‘It’s heartbreaking for so many reasons and begins with the fact that there are just so many guns out there and that is a New York tragedy,’ de Blasio said.
Yet community activist Tony Herbert told CBS that the mayor has young Garnder’s blood on his hands.
‘The guns keep going off and now we have a 1-year-old and the blood is on the hands of the mayor and the state Legislature,’ said Herbert.
The disbanding of the anti-crime unit had already caused outrage among cops when it was first announced.
Police Benevolent Association President Patrick J. Lynch warned city leaders that they would have to ‘reckon with the consequences’.
‘Anti-Crime’s mission was to protect New Yorkers by proactively preventing crime, especially gun violence. Shooting and murders are both climbing steadily upward, but our city leaders have clearly decided that proactive policing isn’t a priority anymore,’ Lynch had said in a statement.
Mayor Blasio, pictured right, has been harshly criticized for allowing for the plainclothes anti-crime units to be disbanded. Adams, pictured left, said there is a need to ‘reevaluate’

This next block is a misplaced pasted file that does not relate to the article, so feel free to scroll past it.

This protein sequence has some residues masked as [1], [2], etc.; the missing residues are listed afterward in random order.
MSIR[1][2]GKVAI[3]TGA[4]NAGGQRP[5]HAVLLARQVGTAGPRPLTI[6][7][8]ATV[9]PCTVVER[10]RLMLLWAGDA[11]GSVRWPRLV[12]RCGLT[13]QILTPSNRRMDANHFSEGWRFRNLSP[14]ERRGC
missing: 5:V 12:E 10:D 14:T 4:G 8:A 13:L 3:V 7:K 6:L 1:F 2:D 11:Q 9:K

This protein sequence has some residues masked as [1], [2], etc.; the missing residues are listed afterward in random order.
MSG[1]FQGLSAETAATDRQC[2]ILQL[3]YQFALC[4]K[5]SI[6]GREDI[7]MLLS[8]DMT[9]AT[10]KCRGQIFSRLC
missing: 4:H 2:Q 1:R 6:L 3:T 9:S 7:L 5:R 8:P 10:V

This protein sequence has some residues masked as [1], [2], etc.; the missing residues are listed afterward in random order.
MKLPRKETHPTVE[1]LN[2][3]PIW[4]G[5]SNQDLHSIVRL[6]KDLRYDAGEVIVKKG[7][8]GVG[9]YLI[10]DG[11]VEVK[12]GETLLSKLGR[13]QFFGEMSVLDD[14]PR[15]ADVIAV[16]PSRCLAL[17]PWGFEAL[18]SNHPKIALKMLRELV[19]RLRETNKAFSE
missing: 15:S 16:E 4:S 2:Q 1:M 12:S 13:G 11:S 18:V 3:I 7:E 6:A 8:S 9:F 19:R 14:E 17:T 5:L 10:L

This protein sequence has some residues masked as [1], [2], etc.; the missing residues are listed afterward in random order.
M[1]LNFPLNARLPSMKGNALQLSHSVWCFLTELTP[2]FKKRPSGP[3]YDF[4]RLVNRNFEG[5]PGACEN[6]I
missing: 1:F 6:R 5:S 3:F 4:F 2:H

‘They chose this strategy. They will have to reckon with the consequences.’
Former NYPD commissioner Ray Kelly also blasted Mayor De Blasio for the move.
‘He has eviscerated the police department. One of the most important, significant things [de Blasio] did was to eliminate the anti-crime units throughout the city — they are the real crime fighters,’ he told Fox.
‘[They were] the ones who have been able to address the violent crime for several decades in New York City. That unit is gone.’
De Blaiso has doubled down on the decision, however, on Tuesday lauding the move to eradicate the gun-hunting unit.
‘This is something that very, very sadly we’ve seen in the past and we’ve had to fight back before and we will fight back again,’ de Blasio told reporters.
‘We do that by bringing police and community together in a common cause,’ he added.
The mayor placed the blame for the spike on crime on the coronavirus pandemic.
‘Every aspect of life has been dislocated,’ he said. ‘C’mon, we’re not dealing with business as usual here.’